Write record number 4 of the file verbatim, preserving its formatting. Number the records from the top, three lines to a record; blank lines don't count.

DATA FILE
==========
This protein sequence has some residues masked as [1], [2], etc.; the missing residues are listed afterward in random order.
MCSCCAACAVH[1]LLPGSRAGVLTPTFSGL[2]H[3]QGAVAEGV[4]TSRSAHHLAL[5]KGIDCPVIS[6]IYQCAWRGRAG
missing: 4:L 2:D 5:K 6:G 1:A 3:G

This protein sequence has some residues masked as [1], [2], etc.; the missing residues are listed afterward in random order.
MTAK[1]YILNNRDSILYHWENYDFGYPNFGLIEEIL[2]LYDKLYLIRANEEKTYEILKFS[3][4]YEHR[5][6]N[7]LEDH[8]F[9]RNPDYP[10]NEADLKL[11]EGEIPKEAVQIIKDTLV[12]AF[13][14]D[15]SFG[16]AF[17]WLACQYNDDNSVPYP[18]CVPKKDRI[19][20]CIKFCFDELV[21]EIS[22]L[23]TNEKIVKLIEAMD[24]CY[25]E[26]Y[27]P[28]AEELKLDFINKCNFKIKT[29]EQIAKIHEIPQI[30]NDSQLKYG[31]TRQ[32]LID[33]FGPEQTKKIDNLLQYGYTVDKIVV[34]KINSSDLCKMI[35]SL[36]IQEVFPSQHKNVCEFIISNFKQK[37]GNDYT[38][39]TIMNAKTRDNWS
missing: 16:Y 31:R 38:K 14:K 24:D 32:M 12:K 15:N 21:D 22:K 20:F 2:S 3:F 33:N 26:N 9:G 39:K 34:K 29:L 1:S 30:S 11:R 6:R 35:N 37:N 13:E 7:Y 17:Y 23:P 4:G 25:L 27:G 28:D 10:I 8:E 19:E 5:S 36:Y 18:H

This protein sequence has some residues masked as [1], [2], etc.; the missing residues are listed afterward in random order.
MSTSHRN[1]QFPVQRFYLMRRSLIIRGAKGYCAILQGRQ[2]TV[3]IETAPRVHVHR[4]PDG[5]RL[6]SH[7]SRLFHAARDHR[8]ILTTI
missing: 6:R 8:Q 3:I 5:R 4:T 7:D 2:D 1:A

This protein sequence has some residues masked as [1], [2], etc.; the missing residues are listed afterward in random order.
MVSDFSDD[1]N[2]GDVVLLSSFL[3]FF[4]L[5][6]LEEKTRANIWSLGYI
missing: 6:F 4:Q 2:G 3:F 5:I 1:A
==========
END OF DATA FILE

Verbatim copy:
This protein sequence has some residues masked as [1], [2], etc.; the missing residues are listed afterward in random order.
MVSDFSDD[1]N[2]GDVVLLSSFL[3]FF[4]L[5][6]LEEKTRANIWSLGYI
missing: 6:F 4:Q 2:G 3:F 5:I 1:A